With Ibiza unavailable Amanda Platell instead found that Yorkshire’s glorious walks, historic buildings and cosy farmhouse lodgings made it the perfect spot for a reunion of friends
- Amanda and her friends checked into Maidensworth Farm, a collection of tenderly restored farm buildings
- This part of Yorkshire is a foodie hotspot, she says. One butcher raises lambs on the slopes of Byland Abbey
- Nearby historic buildings also include York Minster and Castle Howard, home to Brideshead Revisited
Right now, I should be lying on a sunbed beside the infinity pool, above the old town of Ibiza with friends, chilled rosé in hand.
Instead, I am reclining on a grassy knoll surrounded by deep woods and yellowing fields, greedy bees ravishing the lavender borders. No pool, but the rosé is in place.
I am with a group of friends who annually holiday together. We have swapped the Spanish sun for Yorkshire and are at Maidensworth Farm, in the Howardian Hills, a collection of tenderly restored farm buildings set in an area of award-winning natural beauty.
The pink and purple heather of the North York Moors National Park during autumn
On arrival, we fight over the six rooms, all with their own bathrooms, arranged around a courtyard.
The biggest battle is for Middle Earth, with everyone claiming they are true Lord Of The Rings fans. I’d already chosen Africa, imagining Robert Redford washing my hair in an outdoor tub, as he did Meryl Streep’s in 1985 film Out Of Africa.
I’m reminded while the others soon buzz off to visit Castle Howard, home to Brideshead Revisited a few miles away, it doesn’t matter where you are — it’s fellowship that counts.
The farm offers lunch or dinner on arrival, then it’s self-catering with a kitchen the size of a barn.
Maidensworth Farm has six bedrooms and is on a plot of 45 acres of rural Yorkshire
In the converted granary is a massive hall with a feasting table that seats 24
The farm offers lunch or dinner on arrival, then it’s self-catering with a kitchen (pictured) the size of a barn, says Amanda
This part of Yorkshire is a foodie hotspot. Thornton’s butchers, in Easingwold, raise their own lambs on the grassy slopes of Byland Abbey. Plus, there’s much excitement as we venture into the nearest town of Malton to grab fresh crab and fish, collecting warm bread from the artisan bakery in Hovingham on the way. Then, someone spots Prince Harry.
Half of us are journalists, so we went in search of Meghan, only to learn it was not the Duke of Sussex but the local Prince Harry lookalike, Malton’s most famous resident, now sadly unemployed.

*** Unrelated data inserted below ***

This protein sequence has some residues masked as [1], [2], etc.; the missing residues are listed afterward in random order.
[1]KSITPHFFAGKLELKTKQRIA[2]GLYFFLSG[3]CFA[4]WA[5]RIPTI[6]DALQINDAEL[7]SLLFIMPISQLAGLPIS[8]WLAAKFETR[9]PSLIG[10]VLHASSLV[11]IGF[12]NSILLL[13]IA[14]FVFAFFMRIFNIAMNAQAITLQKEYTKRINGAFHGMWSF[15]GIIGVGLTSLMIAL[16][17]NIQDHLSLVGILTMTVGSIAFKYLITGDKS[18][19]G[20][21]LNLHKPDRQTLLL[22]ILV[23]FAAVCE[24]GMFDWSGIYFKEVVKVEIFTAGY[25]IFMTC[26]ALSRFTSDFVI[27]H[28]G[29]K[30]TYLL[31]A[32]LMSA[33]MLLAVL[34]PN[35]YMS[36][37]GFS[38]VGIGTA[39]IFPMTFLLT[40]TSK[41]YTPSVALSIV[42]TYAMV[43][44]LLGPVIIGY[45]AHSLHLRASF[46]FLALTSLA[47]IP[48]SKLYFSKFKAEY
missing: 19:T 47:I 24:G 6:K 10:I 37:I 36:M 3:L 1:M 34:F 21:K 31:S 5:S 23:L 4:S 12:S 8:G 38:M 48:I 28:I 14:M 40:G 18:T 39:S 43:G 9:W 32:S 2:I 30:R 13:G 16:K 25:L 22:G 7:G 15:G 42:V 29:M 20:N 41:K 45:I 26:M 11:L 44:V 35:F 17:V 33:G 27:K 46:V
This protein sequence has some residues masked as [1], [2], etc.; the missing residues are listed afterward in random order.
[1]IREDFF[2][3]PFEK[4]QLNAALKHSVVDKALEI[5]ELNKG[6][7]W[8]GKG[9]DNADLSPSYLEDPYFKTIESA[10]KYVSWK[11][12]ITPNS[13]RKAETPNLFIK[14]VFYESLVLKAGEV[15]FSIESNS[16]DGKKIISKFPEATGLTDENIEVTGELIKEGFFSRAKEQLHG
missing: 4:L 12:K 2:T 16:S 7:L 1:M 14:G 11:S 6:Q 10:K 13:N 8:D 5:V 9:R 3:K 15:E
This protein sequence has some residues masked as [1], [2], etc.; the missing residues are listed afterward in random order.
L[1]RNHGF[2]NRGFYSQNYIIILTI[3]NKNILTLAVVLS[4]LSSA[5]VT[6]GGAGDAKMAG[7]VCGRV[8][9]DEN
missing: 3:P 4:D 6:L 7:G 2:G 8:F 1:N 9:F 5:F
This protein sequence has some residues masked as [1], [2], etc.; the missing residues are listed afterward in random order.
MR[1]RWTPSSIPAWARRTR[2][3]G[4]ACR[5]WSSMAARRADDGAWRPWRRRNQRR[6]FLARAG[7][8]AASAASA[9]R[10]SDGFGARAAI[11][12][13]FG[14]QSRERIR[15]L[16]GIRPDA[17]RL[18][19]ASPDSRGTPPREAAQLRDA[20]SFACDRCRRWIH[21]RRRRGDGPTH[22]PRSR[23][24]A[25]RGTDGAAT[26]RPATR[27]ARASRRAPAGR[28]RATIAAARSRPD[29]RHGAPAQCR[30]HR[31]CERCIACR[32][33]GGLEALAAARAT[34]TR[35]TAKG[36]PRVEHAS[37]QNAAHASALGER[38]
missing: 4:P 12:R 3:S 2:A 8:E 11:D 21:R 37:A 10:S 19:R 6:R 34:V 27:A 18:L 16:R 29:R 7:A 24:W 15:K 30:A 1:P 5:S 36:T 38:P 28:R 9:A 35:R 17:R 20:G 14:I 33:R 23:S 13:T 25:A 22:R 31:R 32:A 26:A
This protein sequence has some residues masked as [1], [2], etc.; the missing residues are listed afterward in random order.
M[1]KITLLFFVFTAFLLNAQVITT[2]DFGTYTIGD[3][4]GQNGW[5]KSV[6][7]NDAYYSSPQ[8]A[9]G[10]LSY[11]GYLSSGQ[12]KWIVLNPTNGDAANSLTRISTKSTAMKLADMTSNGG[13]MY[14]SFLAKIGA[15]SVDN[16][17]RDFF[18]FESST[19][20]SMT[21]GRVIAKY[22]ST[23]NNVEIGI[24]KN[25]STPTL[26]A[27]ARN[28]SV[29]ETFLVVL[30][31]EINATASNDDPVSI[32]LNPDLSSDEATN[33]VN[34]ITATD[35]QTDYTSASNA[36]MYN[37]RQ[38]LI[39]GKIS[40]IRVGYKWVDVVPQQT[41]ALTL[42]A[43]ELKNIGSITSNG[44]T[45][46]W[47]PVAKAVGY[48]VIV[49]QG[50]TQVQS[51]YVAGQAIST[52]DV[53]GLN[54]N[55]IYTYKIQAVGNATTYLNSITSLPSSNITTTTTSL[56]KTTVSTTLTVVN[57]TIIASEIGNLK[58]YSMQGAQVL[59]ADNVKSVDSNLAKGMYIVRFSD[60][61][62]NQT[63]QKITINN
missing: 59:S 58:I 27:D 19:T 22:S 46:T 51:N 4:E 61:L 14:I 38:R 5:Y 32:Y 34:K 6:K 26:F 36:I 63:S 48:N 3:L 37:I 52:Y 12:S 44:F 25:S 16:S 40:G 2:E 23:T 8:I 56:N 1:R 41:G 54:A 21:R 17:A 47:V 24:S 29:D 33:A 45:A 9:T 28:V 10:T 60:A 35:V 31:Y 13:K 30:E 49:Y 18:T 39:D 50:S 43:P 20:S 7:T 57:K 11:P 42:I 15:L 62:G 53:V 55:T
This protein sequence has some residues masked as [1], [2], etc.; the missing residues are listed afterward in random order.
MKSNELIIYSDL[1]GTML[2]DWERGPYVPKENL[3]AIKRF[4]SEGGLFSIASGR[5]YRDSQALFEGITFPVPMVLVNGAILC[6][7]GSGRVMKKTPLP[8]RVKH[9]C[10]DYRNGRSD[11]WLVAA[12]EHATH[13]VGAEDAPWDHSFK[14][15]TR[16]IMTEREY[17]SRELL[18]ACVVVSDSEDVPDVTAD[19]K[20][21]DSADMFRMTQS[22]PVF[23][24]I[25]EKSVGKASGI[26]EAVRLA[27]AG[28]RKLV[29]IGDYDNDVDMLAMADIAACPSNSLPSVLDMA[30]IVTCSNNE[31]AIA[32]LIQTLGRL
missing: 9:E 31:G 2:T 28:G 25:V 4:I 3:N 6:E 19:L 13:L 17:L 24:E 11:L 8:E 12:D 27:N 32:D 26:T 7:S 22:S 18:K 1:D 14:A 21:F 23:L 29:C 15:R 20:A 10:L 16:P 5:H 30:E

Everything we cook is locally and organically produced — bacon and sausages from a mile away, eggs from the chickens roaming around the outhouses, homemade granola, fruit salad.
‘On arrival, we fight over the six rooms, all with their own bathrooms, arranged around a courtyard,’ writes Amanda
Romantic: Amanda’s room, Africa, was her pick of the bunch at Maidensworth Farm
Pictured here is the Cowboy room, which features ‘a stunning king-size bed, old saddles, tack and interesting photos of cowboys and cowgirls’, explains the Maidensworth website
‘Escape the noise of the city and remind yourself what peace and quiet really sounds like,’ the farm’s website suggests
And then the enormous vegetable and flower garden, so typical of rural England, my favourite place.
I pick armfuls of sweet peas to place on the tables, the scent bringing back memories of when Mum and I grew the flower back home in Australia on chicken wire on the outside loo.
An Aga, electric ovens, a huge wooden table that seats 14 and a Big Green Egg for barbies, we have a rule that everyone has to cook one supper. My sous chef and I go to York to prepare for our shepherd’s pie — and get waylaid by the majesty of York Minster. We buy three of them from Marks & Spencer. I do not have the courage to confess our deceit.
Upstairs in the converted granary is a massive hall with a feasting table that seats 24. Plus the billiard table and the vast open fireplace not required this summer, but I’m already imagining a wintry, snow-covered New Year at Maidensworth Farm.
Some of Amanda’s friends visited the impressive Castle Howard, home to Brideshead Revisited
Amanda visited Malton (pictured) and spotted its most famous resident – a Prince Harry lookalike
The ruins of 12th century Byland Abbey are not far from where Amanda stayed. One of the local butchers raises lambs on its grassy slopes
Amanda and her friends went food shopping in York – and got waylaid by the majesty of York Minster (pictured)
Four nights at Maidensworth Farm, which sleeps 18, is from £3,149 with Beautiful Escapes (beautifulescapes.co.uk). More information at yorkshire.com.
The moors are particularly splendid, the hills of purple heather waving in the breeze and welcoming me like an old friend.
That’s what I am, having spent many years discovering North Yorkshire’s wild beauty back in my 30s. As a Londoner who has always holidayed abroad, I’d forgotten how unspoilt and serene England’s green and pleasant pastures truly are.
And while locals boast that it has the best off-road biking in Britain, I prefer long walks through the woodlands into the Georgian towns, inevitably ending up in a pub, The Fairfax Arms in Gilling East or The Grapes Inn at Slingsby.
As our week draws to a close, I think back to when our cars arrived on the gravel driveway. It reminded me of that film The Big Chill, where old friends come together to the sound of the Rolling Stones’ You Can’t Always Get What You Want.
We planned Ibiza, we got Yorkshire. Yes, you can’t always get what you want but, if you try, sometimes you just might find you get what you need.
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